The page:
actuate

[ ak-choo-eyt ]
/ ˈæk tʃuˌeɪt /

verb (used with object), ac·tu·at·ed, ac·tu·at·ing.

to incite or move to action; impel; motivate: actuated by selfish motives.
to put into action; start a process; turn on: to actuate a machine.

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Origin of actuate

1590–1600; < Medieval Latin āctuāt(us) reduced to action (past participle of āctuāre), equivalent to Latin āctu(s) (see act) + -ātus -ate1

OTHER WORDS FROM actuate

ac·tu·a·tion, nounde·ac·tu·ate, verb (used with object), de·ac·tu·at·ed, de·ac·tu·at·ing.self-ac·tu·at·ing, adjectiveun·ac·tu·at·ed, adjective

WORDS THAT MAY BE CONFUSED WITH actuate

activate actuate stimulate
Dictionary.com Unabridged Based on the Random House Unabridged Dictionary, © Random House, Inc. 2020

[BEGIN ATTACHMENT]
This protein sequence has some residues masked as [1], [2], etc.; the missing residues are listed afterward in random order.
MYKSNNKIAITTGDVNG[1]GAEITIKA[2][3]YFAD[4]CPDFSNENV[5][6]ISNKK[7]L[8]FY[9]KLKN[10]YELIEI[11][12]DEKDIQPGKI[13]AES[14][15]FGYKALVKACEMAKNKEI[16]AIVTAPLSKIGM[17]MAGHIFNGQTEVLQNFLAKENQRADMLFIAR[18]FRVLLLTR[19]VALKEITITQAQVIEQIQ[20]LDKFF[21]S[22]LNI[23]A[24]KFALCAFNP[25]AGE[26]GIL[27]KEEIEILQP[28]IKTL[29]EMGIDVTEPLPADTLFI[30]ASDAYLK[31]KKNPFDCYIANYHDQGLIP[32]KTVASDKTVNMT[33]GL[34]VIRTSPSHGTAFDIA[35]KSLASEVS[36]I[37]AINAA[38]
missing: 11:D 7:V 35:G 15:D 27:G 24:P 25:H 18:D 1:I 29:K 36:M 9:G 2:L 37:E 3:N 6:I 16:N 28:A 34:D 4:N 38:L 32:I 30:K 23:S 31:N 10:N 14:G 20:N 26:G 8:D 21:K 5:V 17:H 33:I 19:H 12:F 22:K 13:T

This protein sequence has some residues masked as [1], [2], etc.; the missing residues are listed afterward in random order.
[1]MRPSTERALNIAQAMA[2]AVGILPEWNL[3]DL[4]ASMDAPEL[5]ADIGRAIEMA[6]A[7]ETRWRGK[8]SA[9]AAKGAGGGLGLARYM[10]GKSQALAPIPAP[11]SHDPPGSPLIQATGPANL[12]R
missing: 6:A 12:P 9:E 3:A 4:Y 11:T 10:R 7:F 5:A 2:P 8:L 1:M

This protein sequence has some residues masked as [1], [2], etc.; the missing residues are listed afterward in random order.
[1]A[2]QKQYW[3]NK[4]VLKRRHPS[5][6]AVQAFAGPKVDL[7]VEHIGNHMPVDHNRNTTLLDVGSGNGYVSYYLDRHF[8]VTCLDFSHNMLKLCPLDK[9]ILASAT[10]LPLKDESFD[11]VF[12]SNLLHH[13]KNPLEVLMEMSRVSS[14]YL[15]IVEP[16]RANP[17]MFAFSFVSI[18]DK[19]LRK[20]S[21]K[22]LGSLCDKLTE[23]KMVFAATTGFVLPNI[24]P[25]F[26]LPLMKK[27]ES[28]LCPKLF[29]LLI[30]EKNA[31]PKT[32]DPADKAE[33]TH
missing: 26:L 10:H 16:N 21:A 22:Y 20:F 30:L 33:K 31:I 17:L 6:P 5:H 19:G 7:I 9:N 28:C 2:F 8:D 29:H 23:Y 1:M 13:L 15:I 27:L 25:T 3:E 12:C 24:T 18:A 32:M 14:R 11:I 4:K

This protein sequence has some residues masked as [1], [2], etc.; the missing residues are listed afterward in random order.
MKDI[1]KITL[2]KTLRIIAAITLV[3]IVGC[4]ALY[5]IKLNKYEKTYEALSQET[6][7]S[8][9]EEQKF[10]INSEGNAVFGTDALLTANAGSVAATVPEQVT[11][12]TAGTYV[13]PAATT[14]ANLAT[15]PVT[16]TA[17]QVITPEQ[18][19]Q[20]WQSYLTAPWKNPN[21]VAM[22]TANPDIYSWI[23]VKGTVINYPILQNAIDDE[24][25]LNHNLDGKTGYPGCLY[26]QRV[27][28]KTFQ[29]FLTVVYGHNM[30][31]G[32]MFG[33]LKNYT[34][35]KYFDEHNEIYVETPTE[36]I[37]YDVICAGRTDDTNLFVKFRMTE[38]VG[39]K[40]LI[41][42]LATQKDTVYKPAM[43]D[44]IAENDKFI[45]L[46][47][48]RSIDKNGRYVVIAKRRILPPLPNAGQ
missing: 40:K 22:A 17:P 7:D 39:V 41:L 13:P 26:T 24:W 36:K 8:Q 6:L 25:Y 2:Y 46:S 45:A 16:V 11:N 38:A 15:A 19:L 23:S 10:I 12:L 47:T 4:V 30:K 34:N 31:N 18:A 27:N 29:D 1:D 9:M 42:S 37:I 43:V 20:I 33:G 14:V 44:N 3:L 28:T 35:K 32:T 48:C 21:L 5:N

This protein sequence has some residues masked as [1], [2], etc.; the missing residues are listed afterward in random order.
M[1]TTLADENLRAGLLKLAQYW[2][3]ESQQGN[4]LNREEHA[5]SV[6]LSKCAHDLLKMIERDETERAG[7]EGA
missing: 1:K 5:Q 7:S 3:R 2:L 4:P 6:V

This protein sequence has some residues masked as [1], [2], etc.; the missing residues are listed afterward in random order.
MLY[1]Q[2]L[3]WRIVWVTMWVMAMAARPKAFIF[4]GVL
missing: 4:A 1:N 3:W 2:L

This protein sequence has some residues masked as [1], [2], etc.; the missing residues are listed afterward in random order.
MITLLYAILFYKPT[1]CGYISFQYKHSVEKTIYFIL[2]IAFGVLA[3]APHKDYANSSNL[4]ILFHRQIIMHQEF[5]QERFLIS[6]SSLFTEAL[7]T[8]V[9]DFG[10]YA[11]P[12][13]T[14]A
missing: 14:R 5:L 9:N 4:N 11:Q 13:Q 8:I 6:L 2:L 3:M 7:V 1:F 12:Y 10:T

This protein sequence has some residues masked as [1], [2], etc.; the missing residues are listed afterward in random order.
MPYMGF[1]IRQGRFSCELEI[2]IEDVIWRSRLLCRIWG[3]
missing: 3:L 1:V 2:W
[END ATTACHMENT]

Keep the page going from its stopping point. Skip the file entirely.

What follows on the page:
Example sentences from the Web for actuation

  • He was wholly undramatic in the actuation of the characters which he imagined so dramatically.

  • For actuation, watches were provided with mainsprings which have steadily undergone improvement in quality and in placing.

    Inventors at Work|George Iles

British Dictionary definitions for actuation

actuate
/ (ˈæktʃʊˌeɪt) /

verb (tr)

to put into action or mechanical motion
to motivate or incite into actionactuated by unworthy desires

Derived forms of actuate

actuation, nounactuator, noun

Word Origin for actuate

C16: from Medieval Latin actuātus, from actuāre to incite to action, from Latin āctus act
Collins English Dictionary - Complete & Unabridged 2012 Digital Edition © William Collins Sons & Co. Ltd. 1979, 1986 © HarperCollins Publishers 1998, 2000, 2003, 2005, 2006, 2007, 2009, 2012